The warning signs that you can spot include finding piles of empty food packages and wrappers, cupboards and refrigerators that have been cleaned out, or hidden stashes of high-calorie or junk food. If you suspect that your loved one has a binge eating disorder, bring up your concerns. It may seem daunting to start such a delicate conversation, and the person may deny bingeing or become angry and defensive. But there’s a chance that he or she will welcome the opportunity to share the struggle.
If the person shuts you out at first, don’t give up; it may take some time before your loved one will admit to having a problem. And remember: as difficult as it is to know that someone you love may have an eating disorder, you can’t force someone to change. The decision to seek recovery has to come from them. You can help by offering your compassion, encouragement, and support throughout the treatment process.
Binge Eating Disorder Treatment
Binge eating disorder has only recently been given an individual definition, previously falling under the umbrella of “other eating disorders”. However, like all eating disorders, it should be taken seriously and treated with the help of a GP or psychologist.
Cognitive-behavioral therapy sometimes interpersonal psychotherapy
Cognitive-behavioural therapy is the most studied and best-supported treatment for binge-eating disorder. But interpersonal psychotherapy appears equally effective; both result in remission rates of ≥ 60%, and improvement is usually well-maintained over the long term. These treatments do not produce significant weight loss in obese patients.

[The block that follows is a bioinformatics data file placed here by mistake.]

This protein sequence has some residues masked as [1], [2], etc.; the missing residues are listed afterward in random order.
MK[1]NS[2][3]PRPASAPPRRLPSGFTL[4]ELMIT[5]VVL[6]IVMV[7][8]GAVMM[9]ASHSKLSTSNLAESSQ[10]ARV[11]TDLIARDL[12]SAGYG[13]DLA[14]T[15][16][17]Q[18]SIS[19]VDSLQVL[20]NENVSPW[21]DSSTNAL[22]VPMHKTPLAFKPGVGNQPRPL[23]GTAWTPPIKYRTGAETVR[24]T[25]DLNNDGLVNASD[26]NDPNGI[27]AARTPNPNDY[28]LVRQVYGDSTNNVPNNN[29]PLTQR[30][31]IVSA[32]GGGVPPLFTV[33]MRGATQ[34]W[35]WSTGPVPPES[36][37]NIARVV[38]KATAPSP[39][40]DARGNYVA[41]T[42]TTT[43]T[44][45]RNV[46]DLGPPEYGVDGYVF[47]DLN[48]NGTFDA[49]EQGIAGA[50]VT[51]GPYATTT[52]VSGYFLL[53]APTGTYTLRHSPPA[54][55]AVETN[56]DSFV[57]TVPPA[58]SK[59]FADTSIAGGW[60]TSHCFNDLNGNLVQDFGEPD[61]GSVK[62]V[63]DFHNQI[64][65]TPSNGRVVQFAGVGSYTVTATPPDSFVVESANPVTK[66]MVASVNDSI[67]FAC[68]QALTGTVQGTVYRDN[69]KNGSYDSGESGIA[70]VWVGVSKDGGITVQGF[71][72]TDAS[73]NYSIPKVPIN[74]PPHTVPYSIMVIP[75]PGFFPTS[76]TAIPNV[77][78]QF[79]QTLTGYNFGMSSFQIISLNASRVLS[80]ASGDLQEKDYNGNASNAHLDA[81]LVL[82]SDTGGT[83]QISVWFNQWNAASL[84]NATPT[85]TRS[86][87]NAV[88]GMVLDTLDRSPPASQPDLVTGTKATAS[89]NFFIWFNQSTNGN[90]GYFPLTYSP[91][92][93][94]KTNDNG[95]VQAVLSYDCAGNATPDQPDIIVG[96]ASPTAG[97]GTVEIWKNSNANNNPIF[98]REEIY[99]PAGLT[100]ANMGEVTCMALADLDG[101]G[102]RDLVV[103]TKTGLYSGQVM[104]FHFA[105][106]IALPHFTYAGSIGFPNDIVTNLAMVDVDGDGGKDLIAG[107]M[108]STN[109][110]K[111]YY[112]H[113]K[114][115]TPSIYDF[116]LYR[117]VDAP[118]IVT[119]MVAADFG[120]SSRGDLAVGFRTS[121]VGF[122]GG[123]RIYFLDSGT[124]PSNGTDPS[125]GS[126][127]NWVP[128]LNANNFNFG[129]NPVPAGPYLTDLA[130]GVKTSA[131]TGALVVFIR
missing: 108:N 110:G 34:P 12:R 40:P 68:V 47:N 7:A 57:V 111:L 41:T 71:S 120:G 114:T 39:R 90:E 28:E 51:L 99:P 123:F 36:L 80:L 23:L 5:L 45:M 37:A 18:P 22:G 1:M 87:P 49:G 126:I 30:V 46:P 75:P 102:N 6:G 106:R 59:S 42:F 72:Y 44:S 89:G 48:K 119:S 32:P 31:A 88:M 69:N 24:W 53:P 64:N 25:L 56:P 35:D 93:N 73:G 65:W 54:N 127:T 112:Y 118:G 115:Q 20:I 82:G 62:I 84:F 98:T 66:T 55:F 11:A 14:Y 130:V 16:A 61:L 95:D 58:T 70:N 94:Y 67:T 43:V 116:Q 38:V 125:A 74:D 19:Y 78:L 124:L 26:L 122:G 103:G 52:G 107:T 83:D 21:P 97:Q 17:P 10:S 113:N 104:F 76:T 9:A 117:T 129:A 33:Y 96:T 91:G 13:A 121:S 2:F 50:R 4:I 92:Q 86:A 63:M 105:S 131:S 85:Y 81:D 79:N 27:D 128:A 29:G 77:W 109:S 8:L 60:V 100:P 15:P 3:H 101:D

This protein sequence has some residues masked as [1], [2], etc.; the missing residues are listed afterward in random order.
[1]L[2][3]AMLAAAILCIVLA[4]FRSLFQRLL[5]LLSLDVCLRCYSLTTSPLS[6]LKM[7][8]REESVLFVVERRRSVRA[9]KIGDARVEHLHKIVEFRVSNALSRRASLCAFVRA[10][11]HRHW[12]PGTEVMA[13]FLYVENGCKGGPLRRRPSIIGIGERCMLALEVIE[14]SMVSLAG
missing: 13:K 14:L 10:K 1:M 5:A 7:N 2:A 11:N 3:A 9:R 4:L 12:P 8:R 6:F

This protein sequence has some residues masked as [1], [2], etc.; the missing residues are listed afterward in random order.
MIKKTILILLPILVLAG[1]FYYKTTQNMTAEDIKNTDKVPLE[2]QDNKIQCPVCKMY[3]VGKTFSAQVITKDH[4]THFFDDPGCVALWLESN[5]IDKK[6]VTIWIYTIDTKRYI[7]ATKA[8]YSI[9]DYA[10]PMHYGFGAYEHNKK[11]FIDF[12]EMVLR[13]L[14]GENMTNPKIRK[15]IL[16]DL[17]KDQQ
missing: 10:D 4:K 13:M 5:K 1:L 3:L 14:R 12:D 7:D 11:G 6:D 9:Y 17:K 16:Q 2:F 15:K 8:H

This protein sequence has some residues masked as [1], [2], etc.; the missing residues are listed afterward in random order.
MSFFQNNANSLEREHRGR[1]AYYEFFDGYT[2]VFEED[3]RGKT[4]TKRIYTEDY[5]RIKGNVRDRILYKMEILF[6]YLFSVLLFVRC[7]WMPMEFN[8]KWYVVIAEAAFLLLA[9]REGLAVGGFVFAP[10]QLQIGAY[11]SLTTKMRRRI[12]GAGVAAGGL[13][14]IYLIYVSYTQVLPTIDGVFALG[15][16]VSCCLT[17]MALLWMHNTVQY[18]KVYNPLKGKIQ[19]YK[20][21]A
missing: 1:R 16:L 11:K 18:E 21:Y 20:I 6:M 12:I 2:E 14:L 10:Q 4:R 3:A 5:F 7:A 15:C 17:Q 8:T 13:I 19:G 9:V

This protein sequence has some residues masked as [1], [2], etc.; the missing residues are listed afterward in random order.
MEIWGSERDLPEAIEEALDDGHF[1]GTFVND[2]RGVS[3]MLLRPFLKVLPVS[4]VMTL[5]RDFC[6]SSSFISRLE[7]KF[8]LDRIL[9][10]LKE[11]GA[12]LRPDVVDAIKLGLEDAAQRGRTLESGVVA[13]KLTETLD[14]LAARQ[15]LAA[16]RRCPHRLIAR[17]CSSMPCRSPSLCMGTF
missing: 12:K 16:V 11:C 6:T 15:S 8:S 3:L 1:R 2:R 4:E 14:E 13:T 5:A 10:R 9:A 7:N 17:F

While many people associate eating disorders with losing weight, people with binge eating disorder may experience weight gain because of binges. This does not mean you shouldn’t seek treatment. Remember, people of all sizes, shapes and appearances can have an eating disorder and treatment will help you address the core reasons the bingeing takes place.
Recovery is a challenge, but it is easy as continuing to live with the wrath of eating disorder.
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About The Author
Trishna Patnaik, a BSc (in Life Sciences) and MBA (in Marketing) by qualification, but an artist by choice. A self-taught artist based in Mumbai, Trishna has been practising art for over 14 years. After she had a professional stint in various reputed corporates, she realised she wanted to do something more meaningful. She found her true calling in her passion that is painting. Trishna is now a full-time professional painter pursuing her passion to create and explore to the fullest. She says, “It’s a road less travelled but a journey that I look forward to everyday.” Trishna also conducts painting workshops across Mumbai and other metropolitan cities of India.
Trishna is an art therapist and healer. She works with clients on a one-on-one basis in Mumbai.
Trishna fancies the art of creative writing and is dappling her hands in that too, to soak in the experience and have an engagement with readers, wanderers and thinkers.